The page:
Honors Theses and Capstones

Date of Award

Spring 2014

Project Type

Senior Honors Thesis

College or School




Program or Major


Degree Name

Bachelor of Arts

First Advisor

Rebecca Warner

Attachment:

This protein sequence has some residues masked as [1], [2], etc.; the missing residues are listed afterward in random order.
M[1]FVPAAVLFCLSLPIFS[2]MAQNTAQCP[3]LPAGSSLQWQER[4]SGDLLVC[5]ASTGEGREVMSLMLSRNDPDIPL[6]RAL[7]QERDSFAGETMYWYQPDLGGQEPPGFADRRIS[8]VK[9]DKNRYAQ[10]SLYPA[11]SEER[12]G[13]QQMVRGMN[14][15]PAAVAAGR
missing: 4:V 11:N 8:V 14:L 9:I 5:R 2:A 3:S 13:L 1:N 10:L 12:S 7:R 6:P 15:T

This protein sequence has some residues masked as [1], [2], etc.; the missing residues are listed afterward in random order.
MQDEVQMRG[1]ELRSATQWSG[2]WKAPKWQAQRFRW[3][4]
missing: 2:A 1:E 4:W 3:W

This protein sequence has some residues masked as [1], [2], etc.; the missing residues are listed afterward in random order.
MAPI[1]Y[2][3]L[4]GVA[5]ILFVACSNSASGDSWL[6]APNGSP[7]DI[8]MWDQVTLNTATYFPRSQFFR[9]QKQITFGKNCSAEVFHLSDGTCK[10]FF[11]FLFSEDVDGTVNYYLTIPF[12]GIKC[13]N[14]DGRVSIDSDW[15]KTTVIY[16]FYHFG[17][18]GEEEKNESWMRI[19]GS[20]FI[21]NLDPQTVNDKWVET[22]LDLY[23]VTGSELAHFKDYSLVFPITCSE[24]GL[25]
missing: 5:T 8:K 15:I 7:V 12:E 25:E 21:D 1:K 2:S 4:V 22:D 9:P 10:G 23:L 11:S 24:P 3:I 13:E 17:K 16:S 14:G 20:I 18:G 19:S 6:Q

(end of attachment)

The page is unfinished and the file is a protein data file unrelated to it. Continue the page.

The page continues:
The literature is relatively inconclusive regarding predictors of alcohol use; while some studies have demonstrated an association between high levels of social interaction and increased alcohol use, others have shown that a lack of social support is linked to drinking heavily. The current study was conducted with students at the University of New Hampshire; participants’ attitudes towards alcohol were assessed along with many psychosocial factors. Low levels of conscientiousness, parent and high school influence, frequently attending parties, and friend influence were most highly predictive of positive attitudes towards alcohol; multiple regression of these factors accounted for 30.1% of the variance. Alternatively, negative attitudes towards alcohol were most highly predicted by high levels of conscientiousness and infrequently attending parties. Positive and negative attitudes were not highly correlated with one another; therefore, some students had both highly positive and highly negative attitudes toward alcohol. This group, with conflicting attitudes toward alcohol use, is of particular interest.